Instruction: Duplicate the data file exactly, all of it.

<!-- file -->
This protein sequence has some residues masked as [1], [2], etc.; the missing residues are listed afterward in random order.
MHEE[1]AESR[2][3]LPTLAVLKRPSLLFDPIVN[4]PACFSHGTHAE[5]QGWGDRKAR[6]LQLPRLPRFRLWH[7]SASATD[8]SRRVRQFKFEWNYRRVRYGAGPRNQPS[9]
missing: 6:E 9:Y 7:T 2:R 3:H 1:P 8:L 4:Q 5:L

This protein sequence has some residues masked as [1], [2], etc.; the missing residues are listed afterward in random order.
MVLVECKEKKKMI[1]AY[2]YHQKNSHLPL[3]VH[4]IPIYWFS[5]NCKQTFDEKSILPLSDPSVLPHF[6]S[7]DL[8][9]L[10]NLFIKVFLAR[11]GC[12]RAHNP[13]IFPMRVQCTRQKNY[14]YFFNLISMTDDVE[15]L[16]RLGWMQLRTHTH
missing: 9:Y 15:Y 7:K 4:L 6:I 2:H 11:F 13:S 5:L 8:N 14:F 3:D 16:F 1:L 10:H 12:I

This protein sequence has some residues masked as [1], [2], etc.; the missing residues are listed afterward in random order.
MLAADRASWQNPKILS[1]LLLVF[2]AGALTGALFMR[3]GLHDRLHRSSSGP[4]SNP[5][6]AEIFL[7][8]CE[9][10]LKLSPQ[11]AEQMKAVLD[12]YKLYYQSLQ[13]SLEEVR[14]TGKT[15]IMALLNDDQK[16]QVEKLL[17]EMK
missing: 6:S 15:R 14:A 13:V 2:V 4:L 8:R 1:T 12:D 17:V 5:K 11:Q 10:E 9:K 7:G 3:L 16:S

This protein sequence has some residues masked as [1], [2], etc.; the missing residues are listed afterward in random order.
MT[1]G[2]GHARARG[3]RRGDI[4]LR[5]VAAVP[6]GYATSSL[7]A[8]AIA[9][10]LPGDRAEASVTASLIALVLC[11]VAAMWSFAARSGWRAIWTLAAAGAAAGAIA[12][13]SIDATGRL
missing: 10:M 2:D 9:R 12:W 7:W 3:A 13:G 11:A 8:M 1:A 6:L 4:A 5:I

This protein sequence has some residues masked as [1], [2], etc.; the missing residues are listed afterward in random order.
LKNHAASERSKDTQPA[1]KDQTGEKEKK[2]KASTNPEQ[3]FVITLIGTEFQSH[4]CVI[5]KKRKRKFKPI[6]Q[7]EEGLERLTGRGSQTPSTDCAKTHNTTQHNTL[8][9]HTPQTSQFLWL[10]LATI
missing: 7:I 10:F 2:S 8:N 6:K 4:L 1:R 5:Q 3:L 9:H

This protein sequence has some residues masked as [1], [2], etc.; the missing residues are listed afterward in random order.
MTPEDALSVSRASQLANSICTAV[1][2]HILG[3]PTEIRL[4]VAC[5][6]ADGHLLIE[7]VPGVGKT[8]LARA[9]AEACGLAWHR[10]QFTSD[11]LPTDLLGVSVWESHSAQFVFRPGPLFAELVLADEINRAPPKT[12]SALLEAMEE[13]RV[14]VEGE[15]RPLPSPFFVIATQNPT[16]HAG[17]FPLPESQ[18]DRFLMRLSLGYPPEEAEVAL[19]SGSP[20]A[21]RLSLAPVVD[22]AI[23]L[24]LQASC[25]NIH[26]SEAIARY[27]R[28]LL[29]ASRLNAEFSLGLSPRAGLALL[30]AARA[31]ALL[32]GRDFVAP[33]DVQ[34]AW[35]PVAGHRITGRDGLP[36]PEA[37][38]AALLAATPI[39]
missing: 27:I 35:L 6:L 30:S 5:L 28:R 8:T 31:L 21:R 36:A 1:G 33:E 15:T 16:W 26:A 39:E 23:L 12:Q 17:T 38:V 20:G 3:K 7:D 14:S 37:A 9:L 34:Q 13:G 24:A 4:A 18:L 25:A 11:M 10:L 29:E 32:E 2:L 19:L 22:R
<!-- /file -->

This protein sequence has some residues masked as [1], [2], etc.; the missing residues are listed afterward in random order.
MHEE[1]AESR[2][3]LPTLAVLKRPSLLFDPIVN[4]PACFSHGTHAE[5]QGWGDRKAR[6]LQLPRLPRFRLWH[7]SASATD[8]SRRVRQFKFEWNYRRVRYGAGPRNQPS[9]
missing: 6:E 9:Y 7:T 2:R 3:H 1:P 8:L 4:Q 5:L

This protein sequence has some residues masked as [1], [2], etc.; the missing residues are listed afterward in random order.
MVLVECKEKKKMI[1]AY[2]YHQKNSHLPL[3]VH[4]IPIYWFS[5]NCKQTFDEKSILPLSDPSVLPHF[6]S[7]DL[8][9]L[10]NLFIKVFLAR[11]GC[12]RAHNP[13]IFPMRVQCTRQKNY[14]YFFNLISMTDDVE[15]L[16]RLGWMQLRTHTH
missing: 9:Y 15:Y 7:K 4:L 6:I 2:H 11:F 13:S 5:L 8:N 14:F 3:D 16:F 1:L 10:H 12:I

This protein sequence has some residues masked as [1], [2], etc.; the missing residues are listed afterward in random order.
MLAADRASWQNPKILS[1]LLLVF[2]AGALTGALFMR[3]GLHDRLHRSSSGP[4]SNP[5][6]AEIFL[7][8]CE[9][10]LKLSPQ[11]AEQMKAVLD[12]YKLYYQSLQ[13]SLEEVR[14]TGKT[15]IMALLNDDQK[16]QVEKLL[17]EMK
missing: 6:S 15:R 14:A 13:V 2:V 4:L 8:R 1:T 12:D 17:V 5:K 11:Q 10:E 9:K 7:G 3:L 16:S

This protein sequence has some residues masked as [1], [2], etc.; the missing residues are listed afterward in random order.
MT[1]G[2]GHARARG[3]RRGDI[4]LR[5]VAAVP[6]GYATSSL[7]A[8]AIA[9][10]LPGDRAEASVTASLIALVLC[11]VAAMWSFAARSGWRAIWTLAAAGAAAGAIA[12][13]SIDATGRL
missing: 10:M 2:D 9:R 12:W 7:W 3:A 13:G 11:A 8:M 1:A 6:L 4:A 5:I

This protein sequence has some residues masked as [1], [2], etc.; the missing residues are listed afterward in random order.
LKNHAASERSKDTQPA[1]KDQTGEKEKK[2]KASTNPEQ[3]FVITLIGTEFQSH[4]CVI[5]KKRKRKFKPI[6]Q[7]EEGLERLTGRGSQTPSTDCAKTHNTTQHNTL[8][9]HTPQTSQFLWL[10]LATI
missing: 7:I 10:F 2:S 8:N 6:K 4:L 1:R 5:Q 3:L 9:H

This protein sequence has some residues masked as [1], [2], etc.; the missing residues are listed afterward in random order.
MTPEDALSVSRASQLANSICTAV[1][2]HILG[3]PTEIRL[4]VAC[5][6]ADGHLLIE[7]VPGVGKT[8]LARA[9]AEACGLAWHR[10]QFTSD[11]LPTDLLGVSVWESHSAQFVFRPGPLFAELVLADEINRAPPKT[12]SALLEAMEE[13]RV[14]VEGE[15]RPLPSPFFVIATQNPT[16]HAG[17]FPLPESQ[18]DRFLMRLSLGYPPEEAEVAL[19]SGSP[20]A[21]RLSLAPVVD[22]AI[23]L[24]LQASC[25]NIH[26]SEAIARY[27]R[28]LL[29]ASRLNAEFSLGLSPRAGLALL[30]AARA[31]ALL[32]GRDFVAP[33]DVQ[34]AW[35]PVAGHRITGRDGLP[36]PEA[37][38]AALLAATPI[39]
missing: 27:I 35:L 6:L 30:S 5:L 28:R 8:T 31:L 21:R 36:A 1:G 33:E 15:T 16:W 26:A 39:E 23:L 12:Q 17:T 38:V 20:G 3:K 7:D 14:S 37:A 9:L 34:Q 13:G 24:A 4:A 18:L 25:A 11:M 10:L 29:E 32:E 2:L 19:L 22:R